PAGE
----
Now that we visited Valparaiso in a day instead of the three days I had initially set aside for it, what were we going to do between now and Torres del Paine (TdP) [the only thing we had set in concrete (other than our Airbnb booking in Santiago)]?
Nathan successfully changed our bookings for the TdP campsites of the O Trek bringing it forward three weeks earlier than scheduled. Securing earlier bookings at the TdP would theoretically mean better weather; we’ll soon find out!
We had about a week and a bit to spend somewhere before going to Torres del Paine, so we set off to the dry and arid Atacama Desert.
Note to self: last minute plane tickets are not cheap (and we paid the price). In hindsight the bus would have been an experience, but we ended up doing more things with the time we saved which made it such that we probably didn’t need to return to the region. (Not to mention we avoided having a sore butt.)
Another note: trying to secure car hire at short notice is also no easy task. We thought we outsmarted the rental car companies by booking it through a third party (ie. Kayak.com), only to arrive at the airport wanting to pick up a car but the car hire company never got our booking. We ended up hiring a small hatchback for the first two days of our stay, before swapping it for a AWD which made for a much more comfortable trip on gravel roads or on roads which were semi-flooded.
San Pedro de Atacama is 2,408m above sea level, and some of the main attractions were beyond 4,000m above sea level; e.g. the El Tatio Geysers, the highest geyser field in the world.
[The geysers are a lot more impressive in video, I promise!]
The most commonly used adjective in this blog (which I find myself using in and amongst my surroundings) would be the word “beautiful”. Words cannot describe the variety of landscapes on offer in this part of Chile – from high-altitude fields, rolling mountains, dried-up salt lakes to the arid dry desert.
Piedras Rojas from afar
Exploring salt lakes in the Atacama Desert
Valle de la Luna
San Pedro de Atacama is, as Nathan describes, a “backpacker’s haven”. The quaint dusty pedestrian streets are filled with tour companies organising day and multi-day tours to the various tourist attractions, even as far as to the famous Uyuni Salt Flats across the border in Bolivia. Accommodation was expensive for even the simplest of private rooms in a hostel.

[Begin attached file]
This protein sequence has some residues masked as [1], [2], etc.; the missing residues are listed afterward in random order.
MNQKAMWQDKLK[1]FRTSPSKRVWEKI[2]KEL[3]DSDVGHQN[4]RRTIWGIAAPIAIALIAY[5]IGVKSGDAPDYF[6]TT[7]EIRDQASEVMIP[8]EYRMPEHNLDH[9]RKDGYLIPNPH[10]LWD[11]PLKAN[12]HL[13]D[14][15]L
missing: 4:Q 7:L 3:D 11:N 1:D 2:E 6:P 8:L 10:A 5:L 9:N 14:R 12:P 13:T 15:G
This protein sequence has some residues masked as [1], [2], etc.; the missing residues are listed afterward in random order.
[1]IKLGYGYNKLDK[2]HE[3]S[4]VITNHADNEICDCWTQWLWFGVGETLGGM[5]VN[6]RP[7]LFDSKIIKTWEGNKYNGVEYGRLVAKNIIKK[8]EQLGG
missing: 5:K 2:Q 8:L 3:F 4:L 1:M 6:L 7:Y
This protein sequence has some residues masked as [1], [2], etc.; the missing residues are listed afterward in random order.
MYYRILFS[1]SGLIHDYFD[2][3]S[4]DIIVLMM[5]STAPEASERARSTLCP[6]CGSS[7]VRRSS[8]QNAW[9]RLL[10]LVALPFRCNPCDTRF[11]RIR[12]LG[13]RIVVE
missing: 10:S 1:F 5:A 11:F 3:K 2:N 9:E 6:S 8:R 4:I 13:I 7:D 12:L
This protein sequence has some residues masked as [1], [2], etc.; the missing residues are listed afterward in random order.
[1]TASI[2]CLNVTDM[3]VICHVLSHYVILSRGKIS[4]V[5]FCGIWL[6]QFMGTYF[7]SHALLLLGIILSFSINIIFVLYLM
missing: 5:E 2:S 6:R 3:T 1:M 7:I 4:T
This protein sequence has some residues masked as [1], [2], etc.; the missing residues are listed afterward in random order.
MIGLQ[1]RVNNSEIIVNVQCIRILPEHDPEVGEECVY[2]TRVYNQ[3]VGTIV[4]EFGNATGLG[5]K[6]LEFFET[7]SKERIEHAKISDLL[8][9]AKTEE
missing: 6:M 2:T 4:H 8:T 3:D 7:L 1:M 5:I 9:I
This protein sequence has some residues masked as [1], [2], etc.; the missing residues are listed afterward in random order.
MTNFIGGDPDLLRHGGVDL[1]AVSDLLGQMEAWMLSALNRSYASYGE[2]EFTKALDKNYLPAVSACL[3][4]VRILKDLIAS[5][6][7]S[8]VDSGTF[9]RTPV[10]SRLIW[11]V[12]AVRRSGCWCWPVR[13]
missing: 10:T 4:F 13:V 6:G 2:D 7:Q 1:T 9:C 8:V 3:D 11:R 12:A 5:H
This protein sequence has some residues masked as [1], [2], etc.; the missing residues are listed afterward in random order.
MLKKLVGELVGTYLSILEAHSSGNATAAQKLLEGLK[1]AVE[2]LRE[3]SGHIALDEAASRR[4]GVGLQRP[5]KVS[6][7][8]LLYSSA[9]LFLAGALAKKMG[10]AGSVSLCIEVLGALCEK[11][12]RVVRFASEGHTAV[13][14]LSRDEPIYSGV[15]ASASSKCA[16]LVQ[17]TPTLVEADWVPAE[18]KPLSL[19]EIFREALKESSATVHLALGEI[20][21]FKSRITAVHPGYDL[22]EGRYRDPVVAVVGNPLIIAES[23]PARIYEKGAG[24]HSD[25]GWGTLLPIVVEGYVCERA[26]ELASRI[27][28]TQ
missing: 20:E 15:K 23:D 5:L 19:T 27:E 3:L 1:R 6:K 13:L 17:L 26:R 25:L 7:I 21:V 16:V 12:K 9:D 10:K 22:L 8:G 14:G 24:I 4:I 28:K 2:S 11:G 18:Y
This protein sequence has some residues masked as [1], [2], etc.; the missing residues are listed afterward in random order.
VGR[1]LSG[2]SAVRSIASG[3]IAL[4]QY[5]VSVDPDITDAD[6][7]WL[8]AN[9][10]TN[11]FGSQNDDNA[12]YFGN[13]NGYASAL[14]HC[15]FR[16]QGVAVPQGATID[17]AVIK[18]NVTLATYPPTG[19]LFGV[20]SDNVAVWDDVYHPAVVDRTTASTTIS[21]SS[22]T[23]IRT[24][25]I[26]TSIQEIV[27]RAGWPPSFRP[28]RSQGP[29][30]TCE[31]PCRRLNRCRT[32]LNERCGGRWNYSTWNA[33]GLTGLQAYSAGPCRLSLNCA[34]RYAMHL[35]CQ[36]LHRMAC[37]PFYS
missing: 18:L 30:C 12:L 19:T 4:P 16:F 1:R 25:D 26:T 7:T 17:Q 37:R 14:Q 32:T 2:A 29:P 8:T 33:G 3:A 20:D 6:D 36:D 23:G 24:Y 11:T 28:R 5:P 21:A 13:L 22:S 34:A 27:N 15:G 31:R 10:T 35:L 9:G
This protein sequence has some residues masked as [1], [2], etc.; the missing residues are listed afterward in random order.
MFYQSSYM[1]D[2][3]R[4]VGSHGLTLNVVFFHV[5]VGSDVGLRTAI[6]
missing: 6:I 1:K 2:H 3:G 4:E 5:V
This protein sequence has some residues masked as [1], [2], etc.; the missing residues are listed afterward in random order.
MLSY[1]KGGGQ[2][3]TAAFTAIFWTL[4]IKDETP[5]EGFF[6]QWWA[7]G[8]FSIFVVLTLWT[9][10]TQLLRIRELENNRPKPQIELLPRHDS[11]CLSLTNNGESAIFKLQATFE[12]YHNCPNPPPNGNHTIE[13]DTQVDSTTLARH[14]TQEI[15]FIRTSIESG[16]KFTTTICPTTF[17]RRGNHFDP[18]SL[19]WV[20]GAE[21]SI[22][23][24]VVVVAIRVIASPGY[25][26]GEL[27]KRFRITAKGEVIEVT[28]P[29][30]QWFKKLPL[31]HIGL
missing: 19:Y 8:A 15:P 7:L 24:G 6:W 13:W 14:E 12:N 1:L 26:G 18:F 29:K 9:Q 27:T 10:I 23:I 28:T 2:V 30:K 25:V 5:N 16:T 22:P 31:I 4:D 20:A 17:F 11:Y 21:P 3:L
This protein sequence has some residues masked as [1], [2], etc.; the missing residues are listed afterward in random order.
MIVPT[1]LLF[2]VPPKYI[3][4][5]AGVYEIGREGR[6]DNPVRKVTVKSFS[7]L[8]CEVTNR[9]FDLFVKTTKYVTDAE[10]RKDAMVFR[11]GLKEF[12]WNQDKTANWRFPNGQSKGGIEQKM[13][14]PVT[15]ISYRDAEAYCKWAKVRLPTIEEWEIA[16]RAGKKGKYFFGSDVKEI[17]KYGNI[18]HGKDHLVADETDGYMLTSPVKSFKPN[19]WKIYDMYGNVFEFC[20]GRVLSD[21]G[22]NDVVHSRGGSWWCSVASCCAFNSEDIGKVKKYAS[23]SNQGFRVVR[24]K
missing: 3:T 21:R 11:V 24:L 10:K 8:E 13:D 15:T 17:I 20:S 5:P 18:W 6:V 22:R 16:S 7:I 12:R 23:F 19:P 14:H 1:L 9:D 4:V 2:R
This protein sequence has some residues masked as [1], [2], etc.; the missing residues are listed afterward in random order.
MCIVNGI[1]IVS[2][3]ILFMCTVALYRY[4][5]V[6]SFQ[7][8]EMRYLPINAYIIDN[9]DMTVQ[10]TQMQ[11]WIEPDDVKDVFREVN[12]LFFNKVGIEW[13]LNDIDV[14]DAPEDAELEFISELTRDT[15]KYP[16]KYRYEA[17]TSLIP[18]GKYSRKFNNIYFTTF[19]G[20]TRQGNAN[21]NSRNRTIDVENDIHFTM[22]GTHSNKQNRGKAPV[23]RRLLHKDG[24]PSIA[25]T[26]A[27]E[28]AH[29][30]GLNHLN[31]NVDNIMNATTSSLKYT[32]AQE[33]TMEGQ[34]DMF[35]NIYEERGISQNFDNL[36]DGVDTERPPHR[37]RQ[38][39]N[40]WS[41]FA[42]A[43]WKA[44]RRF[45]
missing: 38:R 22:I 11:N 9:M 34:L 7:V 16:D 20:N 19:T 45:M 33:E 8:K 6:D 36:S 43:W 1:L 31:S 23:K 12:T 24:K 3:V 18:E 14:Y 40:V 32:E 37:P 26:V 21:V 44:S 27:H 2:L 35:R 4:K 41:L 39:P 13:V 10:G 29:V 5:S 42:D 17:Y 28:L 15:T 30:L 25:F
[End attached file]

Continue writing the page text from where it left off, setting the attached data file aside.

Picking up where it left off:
The cheaper option of staying in the nearby village of Solor costed us just under 35,000CLP per night (AUD$75; for a double room with an ensuite). The accommodation in Solor was a unique experience in a typical B&B hosted by locals who only spoke Spanish. We had difficulty getting to the B&B due to the poor signage, and speaking to the host on the phone did not help because we knew so little Spanish. When we finally arrived she was pleasant (and knew instantly I was the fool who didn’t speak Spanish – at least, not enough to be led to the accommodation or to explain where in Solor we were).
The highlights of the region were the wild camping spots we found whilst driving. Hiring a car and driving is not a cheap way of travelling, but it gave us the freedom to car camp. It was an experience that a tour couldn’t get for us – sleeping and waking up to beautiful sunsets and sunrises.
Salar de Tara
In some of the spots we were sleeping at 3,800m above sea level – very high altitude which meant sub-zero temperatures in the morning (and the requirement to acclimatise to the altitude). Thank God for our very warm equipment – especially our Feathered Friends Spoonbill 900-goose down two-person sleeping bag. It seriously kept us very warm even in the coldest of nights. I cannot stress how important it is to have the proper equipment and gear to have a comfortable night’s sleep in the wilderness. (The months of research Nathan poured in has paid off – good job!)
Aside from the scenery one cannot forget the unique fauna that are native to this land.
I now understand how foreigners in Australia are mesmerised by koalas and kangaroos. Llama and vicunas are incredibly adorable!
And last but not least, the significance of the Atacama Desert is that it is home to the indigenous Atacamenos. About 500 – 1000 years ago they lived in the dry and arid conditions of the desert, without any of the “proper equipment” I talked about. The geoglyphs (amongst other things) evidence their existence in the lands:
The infamous Atacama Giant, and… me
In this mountainous desert where the nights are freezing and the days are dry and hot, the land is stark, dusty and barren, yet it is home to the indigenous Atacameños.
PS: If you haven’t been following our Instagram, we now have a Youtube channel with videos: https://www.youtube.com/channel/UCrsMgW9DZxLL-7eJq152-SQ
Another medium of story-telling is through video and we are experimenting with documenting our travels through video (because I often can’t find the words to express myself or convey what I want to say, ironically…)
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